There are currently four levels of care that members can apply to provide services at – Levels I-IV. Level I facilities have the least amount of structure and supervision, while Level IV have the most. It is important that people realize that in the past there has been no licensing for sober houses and no agencies to monitor and oversee them. While treatment centers all need to be licensed by the state and comply with a multitude of policies and procedures and standards, sober houses have been free to operate completely unaccountable to anyone.

One of the purposes of FARR and ASI (of which I am Executive Director), is to provide quality assurance to the consumers, who are usually Addicts who have just been discharged from treatment. Anyone just being discharged from treatment or just looking for the best sober living environment for them should call us at ASI and we will provide you with our list of preferred sober living facilities throughout the tri-county area and beyond. We also are fortunate to have sober houses which are affiliated with treatment centers which provide I.O.P. (Intensive Outpatient Program) where that is deemed necessary.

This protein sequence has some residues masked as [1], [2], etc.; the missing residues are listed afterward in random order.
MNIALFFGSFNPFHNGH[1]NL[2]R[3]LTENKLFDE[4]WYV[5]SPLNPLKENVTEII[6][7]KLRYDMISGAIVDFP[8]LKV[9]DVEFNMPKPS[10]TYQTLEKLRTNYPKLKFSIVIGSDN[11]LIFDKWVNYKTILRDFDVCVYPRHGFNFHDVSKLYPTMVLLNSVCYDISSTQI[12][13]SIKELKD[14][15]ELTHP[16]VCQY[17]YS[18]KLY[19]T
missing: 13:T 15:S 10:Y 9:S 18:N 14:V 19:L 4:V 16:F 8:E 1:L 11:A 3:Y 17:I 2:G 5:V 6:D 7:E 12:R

Myles B. Schlam, J.D.,CAP/CCJAP
Advocare Solutions, Inc.- Executive Director
(954) 804-6888

*Myles B. Schlam is a nationally recognized expert in Drug Addiction and the Criminal Justice System and an Internationally Certified Alcohol and Drug Counselor. He is one of 100+ Criminal Justice Addiction Professionals (CCJAP) in the State of Florida. Mr. Schlam graduated from the St. Thomas University School of Law in 2002. ASI is licensed by the Florida Department of Children and Families and operates in Palm Beach and Broward Counties.

**Special thanks to John Lehman, a Friend of FARR and active committee member for
his extensive and critical input for this article.